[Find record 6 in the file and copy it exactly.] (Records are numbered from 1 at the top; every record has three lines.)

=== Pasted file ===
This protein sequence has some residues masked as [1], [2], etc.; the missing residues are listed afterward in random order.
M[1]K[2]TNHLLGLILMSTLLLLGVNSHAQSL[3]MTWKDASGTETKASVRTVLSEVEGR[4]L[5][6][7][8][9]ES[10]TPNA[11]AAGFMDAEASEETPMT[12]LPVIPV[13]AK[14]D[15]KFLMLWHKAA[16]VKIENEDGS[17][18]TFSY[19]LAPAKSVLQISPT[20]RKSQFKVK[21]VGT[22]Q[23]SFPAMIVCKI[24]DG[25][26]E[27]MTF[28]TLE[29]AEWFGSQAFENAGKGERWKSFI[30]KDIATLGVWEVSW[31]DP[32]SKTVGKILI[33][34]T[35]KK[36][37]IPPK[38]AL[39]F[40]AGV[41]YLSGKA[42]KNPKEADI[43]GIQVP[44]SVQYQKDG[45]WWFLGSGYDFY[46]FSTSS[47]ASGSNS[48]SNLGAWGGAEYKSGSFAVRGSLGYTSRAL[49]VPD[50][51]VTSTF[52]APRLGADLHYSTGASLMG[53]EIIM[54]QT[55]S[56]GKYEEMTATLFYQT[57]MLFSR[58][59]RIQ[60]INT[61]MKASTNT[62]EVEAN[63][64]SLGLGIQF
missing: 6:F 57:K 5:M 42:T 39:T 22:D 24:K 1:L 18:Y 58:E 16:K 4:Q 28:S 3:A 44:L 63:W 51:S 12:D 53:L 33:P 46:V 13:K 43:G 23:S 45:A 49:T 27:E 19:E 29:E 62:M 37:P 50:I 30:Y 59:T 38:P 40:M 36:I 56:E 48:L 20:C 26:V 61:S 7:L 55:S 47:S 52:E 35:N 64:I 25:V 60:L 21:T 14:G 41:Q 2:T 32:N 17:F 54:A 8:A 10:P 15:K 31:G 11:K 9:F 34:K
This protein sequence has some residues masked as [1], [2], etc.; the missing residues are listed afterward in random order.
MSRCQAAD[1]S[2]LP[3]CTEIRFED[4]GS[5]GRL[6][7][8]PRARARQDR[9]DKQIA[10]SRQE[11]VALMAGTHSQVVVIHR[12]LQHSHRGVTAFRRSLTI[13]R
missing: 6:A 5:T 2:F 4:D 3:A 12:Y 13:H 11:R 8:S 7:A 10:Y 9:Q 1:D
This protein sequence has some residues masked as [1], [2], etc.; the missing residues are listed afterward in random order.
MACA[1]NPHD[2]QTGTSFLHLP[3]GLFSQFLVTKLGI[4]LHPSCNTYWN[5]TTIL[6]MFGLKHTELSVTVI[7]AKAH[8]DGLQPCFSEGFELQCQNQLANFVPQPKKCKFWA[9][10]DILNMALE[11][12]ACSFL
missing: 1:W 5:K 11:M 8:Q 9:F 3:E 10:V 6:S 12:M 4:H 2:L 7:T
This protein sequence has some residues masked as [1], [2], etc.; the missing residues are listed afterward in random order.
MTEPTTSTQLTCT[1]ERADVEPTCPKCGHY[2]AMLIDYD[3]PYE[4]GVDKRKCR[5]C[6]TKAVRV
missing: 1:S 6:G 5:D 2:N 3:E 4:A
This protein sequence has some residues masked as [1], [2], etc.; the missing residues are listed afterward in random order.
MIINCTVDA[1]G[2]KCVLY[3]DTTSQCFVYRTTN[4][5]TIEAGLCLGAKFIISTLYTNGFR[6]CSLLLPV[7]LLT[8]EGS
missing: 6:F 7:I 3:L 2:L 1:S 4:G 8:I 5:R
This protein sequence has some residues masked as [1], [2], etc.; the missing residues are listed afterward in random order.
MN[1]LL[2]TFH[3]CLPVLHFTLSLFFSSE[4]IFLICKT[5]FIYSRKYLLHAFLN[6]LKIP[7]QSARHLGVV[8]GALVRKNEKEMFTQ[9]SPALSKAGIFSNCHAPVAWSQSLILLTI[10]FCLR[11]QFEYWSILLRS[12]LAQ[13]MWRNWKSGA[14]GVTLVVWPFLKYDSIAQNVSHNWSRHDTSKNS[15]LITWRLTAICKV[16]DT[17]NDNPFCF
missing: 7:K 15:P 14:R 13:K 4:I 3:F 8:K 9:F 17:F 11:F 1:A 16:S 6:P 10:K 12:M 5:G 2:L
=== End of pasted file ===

This protein sequence has some residues masked as [1], [2], etc.; the missing residues are listed afterward in random order.
MN[1]LL[2]TFH[3]CLPVLHFTLSLFFSSE[4]IFLICKT[5]FIYSRKYLLHAFLN[6]LKIP[7]QSARHLGVV[8]GALVRKNEKEMFTQ[9]SPALSKAGIFSNCHAPVAWSQSLILLTI[10]FCLR[11]QFEYWSILLRS[12]LAQ[13]MWRNWKSGA[14]GVTLVVWPFLKYDSIAQNVSHNWSRHDTSKNS[15]LITWRLTAICKV[16]DT[17]NDNPFCF
missing: 7:K 15:P 14:R 13:K 4:I 3:F 8:K 9:F 17:F 11:F 1:A 16:S 6:P 10:K 12:M 5:G 2:L